There was never a solid scientific basis for induced-demand theory—in fact, a great deal of research has subsequently rendered it dubious, at best. But that’s beside the point. The specter of “induced demand” was a good excuse to not build more highways, which has been the prime directive of environmentalists, urban planners, and other bien pensants of the administrative state for the last 35 years.
At the same time induced-demand theory was making the rounds, conservative economists proposed that the real answer to traffic was pricing. Roadways, they argued, are a classic tragedy of the commons. Because highway travel is free, so many people take advantage of it that it gets ruined for everyone. The economists contended that if use of the highways were priced, people would be forced to put a value on driving and the invisible hand of the market would regulate traffic.
At first the economists fixated on “peak pricing,” that is, charging a toll during rush hour. But flat tolls were a crude mechanism. What they longed for was a dynamic system that would always reflect the “true” cost of usage. In 1993, two economists at the Reason Foundation, Gordon Fielding and Daniel Klein, proposed a regime of variable pricing: When traffic was light, the toll might be 50 cents; when traffic was heavy, it might jump to $8. Dynamic pricing would force drivers to pay a true price to avoid traffic. The market would then cause driver economicus to regulate his behavior in the most efficient manner.
The creation of cheap, passive Radio Frequency Identification transponders in the early 1990s made dynamic pricing possible. Drivers registered for transponders (such as the E-ZPass system in the northeast, or SunPass in Florida) that were tied to a credit card. Tolls could be collected electronically while the car was moving. With the problem of collection solved, adjusting prices on the fly was easy. All that was needed was a system of sensors at on-ramps and exits to track the movement of vehicles within the network and a computer algorithm that could raise or lower prices so that traffic volume in the HOT lanes was kept moving at some predetermined minimum speed, say, 50 mph. The first HOT lanes in America, on SR-91 in Orange County, California, opened in 1995.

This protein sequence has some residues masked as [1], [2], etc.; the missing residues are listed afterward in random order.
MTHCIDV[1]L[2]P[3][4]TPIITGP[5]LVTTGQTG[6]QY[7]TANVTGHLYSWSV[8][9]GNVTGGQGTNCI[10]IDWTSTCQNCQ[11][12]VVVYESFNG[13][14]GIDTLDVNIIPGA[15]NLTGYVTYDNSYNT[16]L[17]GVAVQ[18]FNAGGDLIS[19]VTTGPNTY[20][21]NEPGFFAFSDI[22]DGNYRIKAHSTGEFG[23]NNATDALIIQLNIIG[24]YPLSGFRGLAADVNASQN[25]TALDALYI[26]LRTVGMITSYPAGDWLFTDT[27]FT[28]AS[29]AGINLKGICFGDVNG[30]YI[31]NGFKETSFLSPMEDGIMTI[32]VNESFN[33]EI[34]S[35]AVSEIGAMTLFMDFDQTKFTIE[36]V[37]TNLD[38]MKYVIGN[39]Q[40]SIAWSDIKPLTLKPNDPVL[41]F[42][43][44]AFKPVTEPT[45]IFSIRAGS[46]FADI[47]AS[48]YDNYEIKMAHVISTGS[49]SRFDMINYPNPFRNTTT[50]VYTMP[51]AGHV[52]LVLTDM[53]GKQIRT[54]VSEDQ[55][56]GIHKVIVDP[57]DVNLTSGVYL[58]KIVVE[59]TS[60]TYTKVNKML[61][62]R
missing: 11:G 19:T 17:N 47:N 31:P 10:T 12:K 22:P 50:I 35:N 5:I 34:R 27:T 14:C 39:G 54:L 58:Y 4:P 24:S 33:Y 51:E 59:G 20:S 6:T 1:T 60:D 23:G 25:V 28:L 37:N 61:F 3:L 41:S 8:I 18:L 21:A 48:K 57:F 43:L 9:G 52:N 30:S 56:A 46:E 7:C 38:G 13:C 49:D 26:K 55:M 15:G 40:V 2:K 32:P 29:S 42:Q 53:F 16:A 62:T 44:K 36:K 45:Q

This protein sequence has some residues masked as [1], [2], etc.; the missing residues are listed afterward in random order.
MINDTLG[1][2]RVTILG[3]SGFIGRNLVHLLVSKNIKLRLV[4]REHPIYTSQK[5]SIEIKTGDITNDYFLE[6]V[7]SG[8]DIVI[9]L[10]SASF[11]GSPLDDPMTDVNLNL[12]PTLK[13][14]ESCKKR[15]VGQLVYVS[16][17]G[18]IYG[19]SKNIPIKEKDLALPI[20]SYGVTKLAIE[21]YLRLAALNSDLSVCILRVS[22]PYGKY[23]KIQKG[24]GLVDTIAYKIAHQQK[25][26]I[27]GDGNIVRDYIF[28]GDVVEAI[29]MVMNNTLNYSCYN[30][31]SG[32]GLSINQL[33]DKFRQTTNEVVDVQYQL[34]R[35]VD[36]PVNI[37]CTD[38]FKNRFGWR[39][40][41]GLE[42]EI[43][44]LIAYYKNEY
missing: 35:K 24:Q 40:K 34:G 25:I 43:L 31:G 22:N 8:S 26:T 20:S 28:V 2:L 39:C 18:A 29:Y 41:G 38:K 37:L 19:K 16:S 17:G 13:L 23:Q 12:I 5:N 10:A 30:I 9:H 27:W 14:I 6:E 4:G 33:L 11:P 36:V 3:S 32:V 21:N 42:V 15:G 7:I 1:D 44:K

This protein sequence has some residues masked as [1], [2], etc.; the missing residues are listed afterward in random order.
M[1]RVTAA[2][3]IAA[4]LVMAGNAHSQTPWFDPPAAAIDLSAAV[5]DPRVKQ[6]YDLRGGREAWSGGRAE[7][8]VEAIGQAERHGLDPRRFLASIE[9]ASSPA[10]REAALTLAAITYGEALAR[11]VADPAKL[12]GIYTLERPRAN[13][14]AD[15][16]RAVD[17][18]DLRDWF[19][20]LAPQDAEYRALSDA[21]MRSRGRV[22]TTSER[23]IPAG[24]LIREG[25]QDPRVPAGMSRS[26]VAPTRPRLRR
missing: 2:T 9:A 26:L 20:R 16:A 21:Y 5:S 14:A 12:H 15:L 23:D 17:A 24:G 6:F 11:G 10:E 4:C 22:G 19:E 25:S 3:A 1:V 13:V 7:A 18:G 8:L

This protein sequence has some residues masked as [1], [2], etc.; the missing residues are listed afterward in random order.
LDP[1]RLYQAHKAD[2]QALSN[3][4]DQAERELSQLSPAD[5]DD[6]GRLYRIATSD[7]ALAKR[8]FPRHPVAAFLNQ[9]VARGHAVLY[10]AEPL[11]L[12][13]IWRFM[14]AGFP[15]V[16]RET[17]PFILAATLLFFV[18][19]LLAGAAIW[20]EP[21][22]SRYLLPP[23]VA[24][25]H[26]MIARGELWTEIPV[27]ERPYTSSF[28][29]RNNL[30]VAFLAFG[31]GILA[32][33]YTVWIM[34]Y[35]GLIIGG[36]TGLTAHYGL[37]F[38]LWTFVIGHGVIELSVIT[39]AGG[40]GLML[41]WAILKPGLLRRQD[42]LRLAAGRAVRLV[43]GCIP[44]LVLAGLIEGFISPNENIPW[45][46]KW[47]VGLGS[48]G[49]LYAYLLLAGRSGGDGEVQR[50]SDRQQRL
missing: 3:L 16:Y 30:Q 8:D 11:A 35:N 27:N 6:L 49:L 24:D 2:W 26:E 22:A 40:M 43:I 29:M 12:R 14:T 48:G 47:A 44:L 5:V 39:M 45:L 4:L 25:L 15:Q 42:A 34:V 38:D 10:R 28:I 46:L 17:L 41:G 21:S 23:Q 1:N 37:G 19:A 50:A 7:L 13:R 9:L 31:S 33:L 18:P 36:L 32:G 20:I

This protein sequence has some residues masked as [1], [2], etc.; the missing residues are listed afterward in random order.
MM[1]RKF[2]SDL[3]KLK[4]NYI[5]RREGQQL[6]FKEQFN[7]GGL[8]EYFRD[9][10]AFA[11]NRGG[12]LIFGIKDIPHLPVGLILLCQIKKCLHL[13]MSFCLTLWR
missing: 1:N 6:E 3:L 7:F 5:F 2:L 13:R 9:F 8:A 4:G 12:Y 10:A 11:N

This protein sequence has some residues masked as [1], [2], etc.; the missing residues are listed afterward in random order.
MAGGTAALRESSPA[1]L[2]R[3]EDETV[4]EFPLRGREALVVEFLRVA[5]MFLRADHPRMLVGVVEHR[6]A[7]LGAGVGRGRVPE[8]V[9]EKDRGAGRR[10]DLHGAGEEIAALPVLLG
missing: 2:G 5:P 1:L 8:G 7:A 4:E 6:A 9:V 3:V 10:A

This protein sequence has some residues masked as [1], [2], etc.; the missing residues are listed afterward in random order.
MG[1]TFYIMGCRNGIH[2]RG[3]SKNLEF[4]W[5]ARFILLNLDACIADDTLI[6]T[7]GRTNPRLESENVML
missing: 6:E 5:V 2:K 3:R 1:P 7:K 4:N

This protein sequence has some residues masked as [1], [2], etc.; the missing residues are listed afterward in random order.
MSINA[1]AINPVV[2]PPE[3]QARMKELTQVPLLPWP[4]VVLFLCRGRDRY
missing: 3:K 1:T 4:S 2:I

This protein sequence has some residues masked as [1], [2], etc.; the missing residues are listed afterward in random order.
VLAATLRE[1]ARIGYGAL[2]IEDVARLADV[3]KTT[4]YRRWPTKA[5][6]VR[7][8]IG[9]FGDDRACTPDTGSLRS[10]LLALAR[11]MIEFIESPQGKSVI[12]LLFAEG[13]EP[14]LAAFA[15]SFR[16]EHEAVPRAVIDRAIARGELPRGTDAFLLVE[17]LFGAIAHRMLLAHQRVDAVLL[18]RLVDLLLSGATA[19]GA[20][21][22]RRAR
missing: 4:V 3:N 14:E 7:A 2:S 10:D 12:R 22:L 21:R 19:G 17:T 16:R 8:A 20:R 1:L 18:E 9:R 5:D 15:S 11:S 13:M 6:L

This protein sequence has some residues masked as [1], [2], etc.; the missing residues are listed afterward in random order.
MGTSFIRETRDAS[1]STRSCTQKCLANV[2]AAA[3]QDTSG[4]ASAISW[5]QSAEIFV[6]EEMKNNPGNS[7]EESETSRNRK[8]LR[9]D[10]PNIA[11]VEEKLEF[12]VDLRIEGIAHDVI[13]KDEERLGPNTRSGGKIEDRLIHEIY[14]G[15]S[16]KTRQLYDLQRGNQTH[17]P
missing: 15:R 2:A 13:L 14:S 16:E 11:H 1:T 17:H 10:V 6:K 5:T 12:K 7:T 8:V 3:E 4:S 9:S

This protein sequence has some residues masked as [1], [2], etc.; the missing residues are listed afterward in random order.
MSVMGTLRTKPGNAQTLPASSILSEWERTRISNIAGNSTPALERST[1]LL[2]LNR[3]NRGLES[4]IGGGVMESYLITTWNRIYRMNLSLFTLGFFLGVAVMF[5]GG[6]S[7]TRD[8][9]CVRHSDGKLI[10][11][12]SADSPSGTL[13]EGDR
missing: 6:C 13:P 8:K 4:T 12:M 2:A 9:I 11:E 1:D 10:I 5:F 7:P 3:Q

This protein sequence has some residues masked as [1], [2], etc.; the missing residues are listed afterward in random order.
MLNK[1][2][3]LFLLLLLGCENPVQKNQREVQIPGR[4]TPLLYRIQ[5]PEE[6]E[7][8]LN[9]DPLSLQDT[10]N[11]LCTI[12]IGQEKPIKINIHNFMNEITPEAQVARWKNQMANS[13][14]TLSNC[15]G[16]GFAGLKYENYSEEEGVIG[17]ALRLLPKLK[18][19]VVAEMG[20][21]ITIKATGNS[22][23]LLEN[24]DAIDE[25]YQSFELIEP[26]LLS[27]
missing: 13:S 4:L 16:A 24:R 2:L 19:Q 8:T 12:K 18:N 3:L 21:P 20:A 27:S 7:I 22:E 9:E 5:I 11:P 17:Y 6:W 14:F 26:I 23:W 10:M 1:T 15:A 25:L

Six years after Fielding and Klein launched the HOT lane concept, Robert W. Poole Jr. and C. Kenneth Orski became its most formidable intellectual advocates with a piece in the journal Regulation that still serves as the definitive argument for HOT lanes. Poole and Orski began by attacking the HOV concept: HOV lanes, they said, were problematic. Drivers didn’t like them; the environmentalists who’d agitated for them in the first place during the 1970s were having buyer’s remorse; and academic studies suggested they didn’t relieve congestion.
Poole and Orski suggested that the big problem with HOV lanes was that they were underused: A freeway lane that could be moving 1,800 vehicles per hour, when marked for HOV, might be moving 400. If those cars held an average of 3 people, HOV lanes were less efficient than general purpose lanes. Further, even if HOV lanes were moving 1,200 cars an hour, they still had latent capacity that was going unused. So Poole and Orski proposed converting HOV lanes to HOT.
The appeal of their proposal was simple: In addition to carpooling riders, the express lanes would attract single drivers willing to pay a toll. This would soak up excess capacity in the express lanes, relieve congestion on the main lanes, move all riders faster—and generate revenue to boot. To cover the costs of conversion (or new construction), states could form partnerships with private-sector companies, which meant that the improvements could be made with a minimal tax burden. It was win-win-win.
The market would solve everything.
Here is how the market solved the Springfield mixing bowl: In 2002 the state of Virginia decided to get into the HOT lane business. It solicited bids to add HOT lanes to the Virginia portion of the Capital Beltway and in 2005 entered into a deal with an Australian company, Transurban, to build HOT lanes along a 14-mile stretch of I-495. The cost was estimated to be $900 million, and the project was to be completed by 2010. At the time of the agreement, the sources of funding for this public-private partnership were, as they say in baseball trades, to be named later. This omission made it difficult to tell whether the Transurban proposal was any good. But then, there wasn’t much basis for comparison anyway: The Australian company was the only bidder.